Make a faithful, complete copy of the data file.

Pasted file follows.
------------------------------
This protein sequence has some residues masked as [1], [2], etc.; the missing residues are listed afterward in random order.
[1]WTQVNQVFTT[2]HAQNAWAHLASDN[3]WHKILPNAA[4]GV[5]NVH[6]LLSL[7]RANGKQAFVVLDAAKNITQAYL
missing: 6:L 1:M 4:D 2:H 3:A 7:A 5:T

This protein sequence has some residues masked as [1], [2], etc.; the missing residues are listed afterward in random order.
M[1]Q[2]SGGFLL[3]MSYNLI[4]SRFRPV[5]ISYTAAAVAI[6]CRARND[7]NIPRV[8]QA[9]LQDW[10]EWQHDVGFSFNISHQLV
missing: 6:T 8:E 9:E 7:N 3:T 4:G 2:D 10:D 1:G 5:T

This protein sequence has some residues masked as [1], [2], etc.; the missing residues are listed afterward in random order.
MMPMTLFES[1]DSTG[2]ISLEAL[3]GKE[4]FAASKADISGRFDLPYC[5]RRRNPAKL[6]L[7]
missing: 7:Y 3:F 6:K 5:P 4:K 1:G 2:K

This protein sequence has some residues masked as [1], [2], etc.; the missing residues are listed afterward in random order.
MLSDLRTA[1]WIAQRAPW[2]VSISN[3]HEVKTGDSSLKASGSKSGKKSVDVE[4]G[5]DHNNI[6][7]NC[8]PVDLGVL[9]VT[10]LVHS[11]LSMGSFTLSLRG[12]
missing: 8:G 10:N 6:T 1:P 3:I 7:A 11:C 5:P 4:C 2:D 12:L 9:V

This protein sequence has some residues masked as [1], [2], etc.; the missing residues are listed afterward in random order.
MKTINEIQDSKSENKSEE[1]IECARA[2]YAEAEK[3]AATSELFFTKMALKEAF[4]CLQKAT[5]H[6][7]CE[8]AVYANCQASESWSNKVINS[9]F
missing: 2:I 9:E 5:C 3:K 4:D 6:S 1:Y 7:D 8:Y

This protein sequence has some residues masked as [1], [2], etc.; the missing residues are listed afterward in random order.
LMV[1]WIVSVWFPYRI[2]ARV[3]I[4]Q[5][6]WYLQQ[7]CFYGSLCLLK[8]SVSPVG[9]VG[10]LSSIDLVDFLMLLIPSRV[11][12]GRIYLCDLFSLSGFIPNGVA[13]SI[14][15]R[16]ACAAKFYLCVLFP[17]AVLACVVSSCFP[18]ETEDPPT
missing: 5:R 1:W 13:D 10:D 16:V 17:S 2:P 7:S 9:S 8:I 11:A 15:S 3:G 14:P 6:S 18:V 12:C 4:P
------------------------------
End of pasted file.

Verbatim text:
This protein sequence has some residues masked as [1], [2], etc.; the missing residues are listed afterward in random order.
[1]WTQVNQVFTT[2]HAQNAWAHLASDN[3]WHKILPNAA[4]GV[5]NVH[6]LLSL[7]RANGKQAFVVLDAAKNITQAYL
missing: 6:L 1:M 4:D 2:H 3:A 7:A 5:T

This protein sequence has some residues masked as [1], [2], etc.; the missing residues are listed afterward in random order.
M[1]Q[2]SGGFLL[3]MSYNLI[4]SRFRPV[5]ISYTAAAVAI[6]CRARND[7]NIPRV[8]QA[9]LQDW[10]EWQHDVGFSFNISHQLV
missing: 6:T 8:E 9:E 7:N 3:T 4:G 2:D 10:D 1:G 5:T

This protein sequence has some residues masked as [1], [2], etc.; the missing residues are listed afterward in random order.
MMPMTLFES[1]DSTG[2]ISLEAL[3]GKE[4]FAASKADISGRFDLPYC[5]RRRNPAKL[6]L[7]
missing: 7:Y 3:F 6:K 5:P 4:K 1:G 2:K

This protein sequence has some residues masked as [1], [2], etc.; the missing residues are listed afterward in random order.
MLSDLRTA[1]WIAQRAPW[2]VSISN[3]HEVKTGDSSLKASGSKSGKKSVDVE[4]G[5]DHNNI[6][7]NC[8]PVDLGVL[9]VT[10]LVHS[11]LSMGSFTLSLRG[12]
missing: 8:G 10:N 6:T 1:P 3:I 7:A 11:C 5:P 4:C 2:D 12:L 9:V

This protein sequence has some residues masked as [1], [2], etc.; the missing residues are listed afterward in random order.
MKTINEIQDSKSENKSEE[1]IECARA[2]YAEAEK[3]AATSELFFTKMALKEAF[4]CLQKAT[5]H[6][7]CE[8]AVYANCQASESWSNKVINS[9]F
missing: 2:I 9:E 5:C 3:K 4:D 6:S 1:Y 7:D 8:Y

This protein sequence has some residues masked as [1], [2], etc.; the missing residues are listed afterward in random order.
LMV[1]WIVSVWFPYRI[2]ARV[3]I[4]Q[5][6]WYLQQ[7]CFYGSLCLLK[8]SVSPVG[9]VG[10]LSSIDLVDFLMLLIPSRV[11][12]GRIYLCDLFSLSGFIPNGVA[13]SI[14][15]R[16]ACAAKFYLCVLFP[17]AVLACVVSSCFP[18]ETEDPPT
missing: 5:R 1:W 13:D 10:D 16:V 17:S 2:P 7:S 9:S 8:I 11:A 15:S 3:G 14:P 6:S 18:V 12:C 4:P